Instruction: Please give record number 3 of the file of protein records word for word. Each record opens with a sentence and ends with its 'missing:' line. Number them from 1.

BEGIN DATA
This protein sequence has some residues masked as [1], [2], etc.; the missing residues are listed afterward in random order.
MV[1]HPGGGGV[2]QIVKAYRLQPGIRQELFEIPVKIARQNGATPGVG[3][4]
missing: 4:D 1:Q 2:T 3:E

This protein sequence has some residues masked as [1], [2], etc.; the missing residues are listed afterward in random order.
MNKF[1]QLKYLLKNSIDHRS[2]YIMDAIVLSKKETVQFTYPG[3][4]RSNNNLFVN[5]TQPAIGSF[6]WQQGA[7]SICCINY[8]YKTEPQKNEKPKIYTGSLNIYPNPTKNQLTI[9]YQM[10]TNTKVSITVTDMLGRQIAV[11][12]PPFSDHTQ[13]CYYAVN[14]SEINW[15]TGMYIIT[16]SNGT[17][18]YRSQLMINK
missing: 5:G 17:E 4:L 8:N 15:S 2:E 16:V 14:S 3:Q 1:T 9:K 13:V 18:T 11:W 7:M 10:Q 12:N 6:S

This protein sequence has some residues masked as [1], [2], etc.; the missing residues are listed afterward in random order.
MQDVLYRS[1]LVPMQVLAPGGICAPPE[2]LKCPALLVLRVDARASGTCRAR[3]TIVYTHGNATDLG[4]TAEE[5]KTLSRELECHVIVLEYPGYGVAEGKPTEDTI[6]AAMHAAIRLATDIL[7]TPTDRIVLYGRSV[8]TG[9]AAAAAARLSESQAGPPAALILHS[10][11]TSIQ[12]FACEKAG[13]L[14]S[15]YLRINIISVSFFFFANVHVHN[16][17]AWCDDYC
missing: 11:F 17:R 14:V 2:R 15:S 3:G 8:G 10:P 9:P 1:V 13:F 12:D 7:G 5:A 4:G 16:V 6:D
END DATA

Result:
This protein sequence has some residues masked as [1], [2], etc.; the missing residues are listed afterward in random order.
MQDVLYRS[1]LVPMQVLAPGGICAPPE[2]LKCPALLVLRVDARASGTCRAR[3]TIVYTHGNATDLG[4]TAEE[5]KTLSRELECHVIVLEYPGYGVAEGKPTEDTI[6]AAMHAAIRLATDIL[7]TPTDRIVLYGRSV[8]TG[9]AAAAAARLSESQAGPPAALILHS[10][11]TSIQ[12]FACEKAG[13]L[14]S[15]YLRINIISVSFFFFANVHVHN[16][17]AWCDDYC
missing: 11:F 17:R 14:V 2:R 15:S 3:G 8:G 10:P 9:P 1:V 13:F 12:D 7:G 5:A 4:G 16:V 6:D